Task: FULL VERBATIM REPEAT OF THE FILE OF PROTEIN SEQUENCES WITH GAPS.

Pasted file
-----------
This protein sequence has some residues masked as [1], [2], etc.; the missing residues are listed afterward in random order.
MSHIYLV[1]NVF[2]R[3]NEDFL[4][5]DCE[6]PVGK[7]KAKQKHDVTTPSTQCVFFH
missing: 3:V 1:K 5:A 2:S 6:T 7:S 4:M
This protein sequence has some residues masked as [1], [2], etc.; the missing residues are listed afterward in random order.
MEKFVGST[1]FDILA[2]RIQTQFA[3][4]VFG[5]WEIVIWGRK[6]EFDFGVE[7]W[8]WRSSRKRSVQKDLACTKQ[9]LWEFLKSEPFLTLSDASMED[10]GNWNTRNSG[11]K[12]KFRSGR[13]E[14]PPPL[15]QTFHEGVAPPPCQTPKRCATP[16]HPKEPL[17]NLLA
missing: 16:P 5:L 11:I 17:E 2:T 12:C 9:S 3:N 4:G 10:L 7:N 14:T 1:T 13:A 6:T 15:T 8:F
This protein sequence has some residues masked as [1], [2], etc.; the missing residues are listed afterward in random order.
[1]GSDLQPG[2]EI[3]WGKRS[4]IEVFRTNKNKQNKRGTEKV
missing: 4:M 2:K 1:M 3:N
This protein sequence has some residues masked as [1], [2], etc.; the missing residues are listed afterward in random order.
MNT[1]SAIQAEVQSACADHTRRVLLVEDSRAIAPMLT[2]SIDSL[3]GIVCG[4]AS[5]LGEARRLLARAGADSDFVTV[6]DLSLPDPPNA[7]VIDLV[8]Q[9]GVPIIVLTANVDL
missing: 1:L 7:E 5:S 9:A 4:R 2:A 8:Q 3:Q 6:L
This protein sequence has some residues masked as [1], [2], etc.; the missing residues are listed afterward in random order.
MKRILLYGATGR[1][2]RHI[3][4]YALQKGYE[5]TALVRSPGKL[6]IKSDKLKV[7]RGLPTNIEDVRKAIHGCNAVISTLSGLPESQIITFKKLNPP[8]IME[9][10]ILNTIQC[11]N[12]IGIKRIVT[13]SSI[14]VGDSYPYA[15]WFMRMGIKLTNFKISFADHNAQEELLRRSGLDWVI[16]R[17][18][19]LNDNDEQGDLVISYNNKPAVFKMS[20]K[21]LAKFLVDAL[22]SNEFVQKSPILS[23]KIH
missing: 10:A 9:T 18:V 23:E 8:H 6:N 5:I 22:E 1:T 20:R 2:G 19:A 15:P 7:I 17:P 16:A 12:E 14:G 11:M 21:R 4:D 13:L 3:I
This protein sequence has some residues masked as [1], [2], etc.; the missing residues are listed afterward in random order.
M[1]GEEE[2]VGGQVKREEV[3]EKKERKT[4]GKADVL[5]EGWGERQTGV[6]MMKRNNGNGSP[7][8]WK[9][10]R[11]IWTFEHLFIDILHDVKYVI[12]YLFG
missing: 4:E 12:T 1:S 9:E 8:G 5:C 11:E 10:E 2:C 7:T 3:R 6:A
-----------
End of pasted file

This protein sequence has some residues masked as [1], [2], etc.; the missing residues are listed afterward in random order.
MSHIYLV[1]NVF[2]R[3]NEDFL[4][5]DCE[6]PVGK[7]KAKQKHDVTTPSTQCVFFH
missing: 3:V 1:K 5:A 2:S 6:T 7:S 4:M
This protein sequence has some residues masked as [1], [2], etc.; the missing residues are listed afterward in random order.
MEKFVGST[1]FDILA[2]RIQTQFA[3][4]VFG[5]WEIVIWGRK[6]EFDFGVE[7]W[8]WRSSRKRSVQKDLACTKQ[9]LWEFLKSEPFLTLSDASMED[10]GNWNTRNSG[11]K[12]KFRSGR[13]E[14]PPPL[15]QTFHEGVAPPPCQTPKRCATP[16]HPKEPL[17]NLLA
missing: 16:P 5:L 11:I 17:E 2:T 12:C 9:S 3:N 4:G 10:L 7:N 14:T 1:T 13:A 6:T 15:T 8:F
This protein sequence has some residues masked as [1], [2], etc.; the missing residues are listed afterward in random order.
[1]GSDLQPG[2]EI[3]WGKRS[4]IEVFRTNKNKQNKRGTEKV
missing: 4:M 2:K 1:M 3:N
This protein sequence has some residues masked as [1], [2], etc.; the missing residues are listed afterward in random order.
MNT[1]SAIQAEVQSACADHTRRVLLVEDSRAIAPMLT[2]SIDSL[3]GIVCG[4]AS[5]LGEARRLLARAGADSDFVTV[6]DLSLPDPPNA[7]VIDLV[8]Q[9]GVPIIVLTANVDL
missing: 1:L 7:E 5:S 9:A 4:R 2:A 8:Q 3:Q 6:L
This protein sequence has some residues masked as [1], [2], etc.; the missing residues are listed afterward in random order.
MKRILLYGATGR[1][2]RHI[3][4]YALQKGYE[5]TALVRSPGKL[6]IKSDKLKV[7]RGLPTNIEDVRKAIHGCNAVISTLSGLPESQIITFKKLNPP[8]IME[9][10]ILNTIQC[11]N[12]IGIKRIVT[13]SSI[14]VGDSYPYA[15]WFMRMGIKLTNFKISFADHNAQEELLRRSGLDWVI[16]R[17][18][19]LNDNDEQGDLVISYNNKPAVFKMS[20]K[21]LAKFLVDAL[22]SNEFVQKSPILS[23]KIH
missing: 10:A 9:T 18:V 23:E 8:H 6:N 5:I 22:E 1:T 20:R 2:G 19:A 15:P 7:I 17:P 16:A 12:E 14:G 11:M 21:R 4:D 13:L 3:I
This protein sequence has some residues masked as [1], [2], etc.; the missing residues are listed afterward in random order.
M[1]GEEE[2]VGGQVKREEV[3]EKKERKT[4]GKADVL[5]EGWGERQTGV[6]MMKRNNGNGSP[7][8]WK[9][10]R[11]IWTFEHLFIDILHDVKYVI[12]YLFG
missing: 4:E 12:T 1:S 9:E 8:G 5:C 11:E 10:E 2:C 7:T 3:R 6:A